8 Keys for Talking to an Angry Child
Keys to speaking with an angry child
Parents often don’t know how to react when their child is angry, much less how to talk to him. When a child gets angry, starts to cry, becomes aggressive or throws something, parents often lose their cool and punish their children severely.
1. Avoid mistreatment
When children are overcome by anger, parents tend to resort to spanking, yelling, punishment or an authoritarian tone that can come to cause brokenness in the family’s relationship.
Children happen to be very intelligent and are able to understand very well what you’re trying to say to them.
So then, it’s best to always instil values in our children, like respect and treating others with care.
Of course, that doesn’t mean our children don’t need discipline. Teaching our children limits is also a fundamental part of their development.
Some people think that spanking and corporal punishment are basic parts of a little one’s education. For them, discipline means placing their hands on their children in order to teach them that something is wrong.
But this methodology is far from beneficial for your child’s learning.
“Anger is an acid that can do more harm to the vessel in which it is stored than to anything on which it is poured”–Mark Twain–
2. Care for your children’s emotions
At an early age, children are full of raw emotion. Logically, they have yet to learn how to control their emotions like most adults can.
Therefore, they express their anger and frustration without restraint, often throwing themselves on the floor, kicking and screaming.
It’s up to mom and dad to provide an example. You need to maintain control of your own emotions and not react impulsively. Otherwise, your reaction could have negative effects on your child’s emotions and create long-lasting trauma.
3. Be a good example
If you think that constantly yelling at your children will help them control their emotions, you are gravely mistaken.
Parents need to be the first to manage their own anger because violent gestures, be they verbal or physical, will only be teaching your children violence by example.
If, instead of yelling, you say: “Lower your voice, please. I can’t understand you. Why don’t you tell me what’s going on without yelling, and we’ll try to solve the problem together.”
Doing so will help to ease the tension of the moment and you will have an easier time dialoguing with your little one.
If your child is trying to talk to you about what’s bothering her, she might try to express herself by yelling and crying. This may cause desperation.
However, stay calm, kneel down to your child’s level, and calmly ask her to explain what’s going on. This will create the right environment for her to feel listened to and cared for.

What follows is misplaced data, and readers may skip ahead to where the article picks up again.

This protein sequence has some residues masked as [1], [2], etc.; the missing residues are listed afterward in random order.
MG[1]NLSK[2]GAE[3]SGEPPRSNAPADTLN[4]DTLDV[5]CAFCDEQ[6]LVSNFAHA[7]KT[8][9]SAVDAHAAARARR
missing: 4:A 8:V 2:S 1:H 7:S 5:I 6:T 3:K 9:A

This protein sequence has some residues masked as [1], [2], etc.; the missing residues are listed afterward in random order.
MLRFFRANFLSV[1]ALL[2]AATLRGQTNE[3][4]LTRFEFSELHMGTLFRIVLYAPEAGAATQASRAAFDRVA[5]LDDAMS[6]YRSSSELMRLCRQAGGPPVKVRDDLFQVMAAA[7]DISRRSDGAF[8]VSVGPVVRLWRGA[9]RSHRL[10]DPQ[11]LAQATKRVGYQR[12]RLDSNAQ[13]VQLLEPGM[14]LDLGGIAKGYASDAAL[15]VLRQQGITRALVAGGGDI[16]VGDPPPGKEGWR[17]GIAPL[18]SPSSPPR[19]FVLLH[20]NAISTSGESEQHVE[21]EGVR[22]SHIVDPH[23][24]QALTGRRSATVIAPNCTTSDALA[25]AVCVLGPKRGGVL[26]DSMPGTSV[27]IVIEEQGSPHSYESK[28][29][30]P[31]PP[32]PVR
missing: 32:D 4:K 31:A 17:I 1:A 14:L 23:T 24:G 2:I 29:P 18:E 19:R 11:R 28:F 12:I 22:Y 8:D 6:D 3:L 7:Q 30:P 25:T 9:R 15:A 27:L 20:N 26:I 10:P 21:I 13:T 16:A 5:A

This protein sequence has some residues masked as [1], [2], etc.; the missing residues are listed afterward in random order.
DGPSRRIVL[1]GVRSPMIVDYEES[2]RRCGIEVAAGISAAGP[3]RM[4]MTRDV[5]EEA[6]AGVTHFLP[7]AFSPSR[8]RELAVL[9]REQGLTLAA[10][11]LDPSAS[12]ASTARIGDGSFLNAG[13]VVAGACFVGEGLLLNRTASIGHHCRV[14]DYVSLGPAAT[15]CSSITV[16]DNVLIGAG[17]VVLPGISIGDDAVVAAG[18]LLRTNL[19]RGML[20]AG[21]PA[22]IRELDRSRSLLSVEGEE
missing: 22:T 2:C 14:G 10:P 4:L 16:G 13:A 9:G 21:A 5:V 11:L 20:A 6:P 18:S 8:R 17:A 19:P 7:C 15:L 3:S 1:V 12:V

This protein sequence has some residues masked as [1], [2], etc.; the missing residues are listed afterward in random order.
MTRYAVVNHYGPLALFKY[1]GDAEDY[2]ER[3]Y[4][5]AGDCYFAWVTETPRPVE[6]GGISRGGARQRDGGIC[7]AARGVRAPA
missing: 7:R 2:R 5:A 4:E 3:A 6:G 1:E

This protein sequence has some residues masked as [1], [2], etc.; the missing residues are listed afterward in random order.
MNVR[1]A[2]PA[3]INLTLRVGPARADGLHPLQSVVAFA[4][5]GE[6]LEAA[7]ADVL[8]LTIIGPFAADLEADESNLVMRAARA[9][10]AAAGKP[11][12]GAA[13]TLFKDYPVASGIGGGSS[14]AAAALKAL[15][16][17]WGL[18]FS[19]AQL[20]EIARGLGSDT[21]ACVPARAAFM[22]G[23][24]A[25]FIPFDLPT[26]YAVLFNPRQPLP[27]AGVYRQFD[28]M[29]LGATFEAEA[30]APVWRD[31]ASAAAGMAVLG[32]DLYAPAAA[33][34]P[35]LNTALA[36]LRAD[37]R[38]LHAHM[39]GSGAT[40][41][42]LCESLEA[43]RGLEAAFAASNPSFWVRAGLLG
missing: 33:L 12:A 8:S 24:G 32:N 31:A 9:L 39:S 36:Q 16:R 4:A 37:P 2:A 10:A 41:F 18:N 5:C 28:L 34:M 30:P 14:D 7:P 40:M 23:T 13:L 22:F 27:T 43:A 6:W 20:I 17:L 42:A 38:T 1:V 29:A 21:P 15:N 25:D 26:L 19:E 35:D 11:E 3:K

By reacting this way, your child’s anger will start to fade as you offer her solutions to the problem she’s facing.
Don’t ignore your child or respond sarcastically. Rather, show interest and express concern. This will allow your little one to respond positively.
5. Reduce the drama
None of this means giving in to your child‘s every whim or dislike. There needs to be balance. If your child frequently gets upset over minor things, you must try to help your child put things into perspective.
Don’t feed into your child’s dramatization of minor circumstances .
6. Put a stop to aggression
If your child starts to hit or gets out of control, reasoning with him may be very difficult. In this case, it’s best to hold your child by the arms and look him in the eyes.
Tell him that you won’t allow that kind of behavior in your home (or wherever you are). You must be very firm and convincing when you do this .
7. Take a deep breath
When your child won’t do what you are asking, you may feel the urge to shout or respond angrily. But the best thing you can do at this point is to step away, take a deep breath, and come back calmly.
Positive discipline is recommended. For example: “Okay, you’ve decided not to pick up your toys. Your decision means you won’t be able to play with them.”
8. Speak calmly
Calmly explaining to your child that you understand what she’s feeling is a good way to relieve tension. Tell your child that sometimes you get angry and feel overwhelmed, too, but you don’t kick and scream.
This can help your child take a step back and reason.
Speaking calmly to a child who’s upset will help calm her down. You can also rub her back, play with her hair, offer a hug, etc., to help her calm down.
In fact, your child may be acting out because she wants some affection.
Using positive discipline is one of the best alternatives recommended by family therapy specialists for helping your child learn to reason.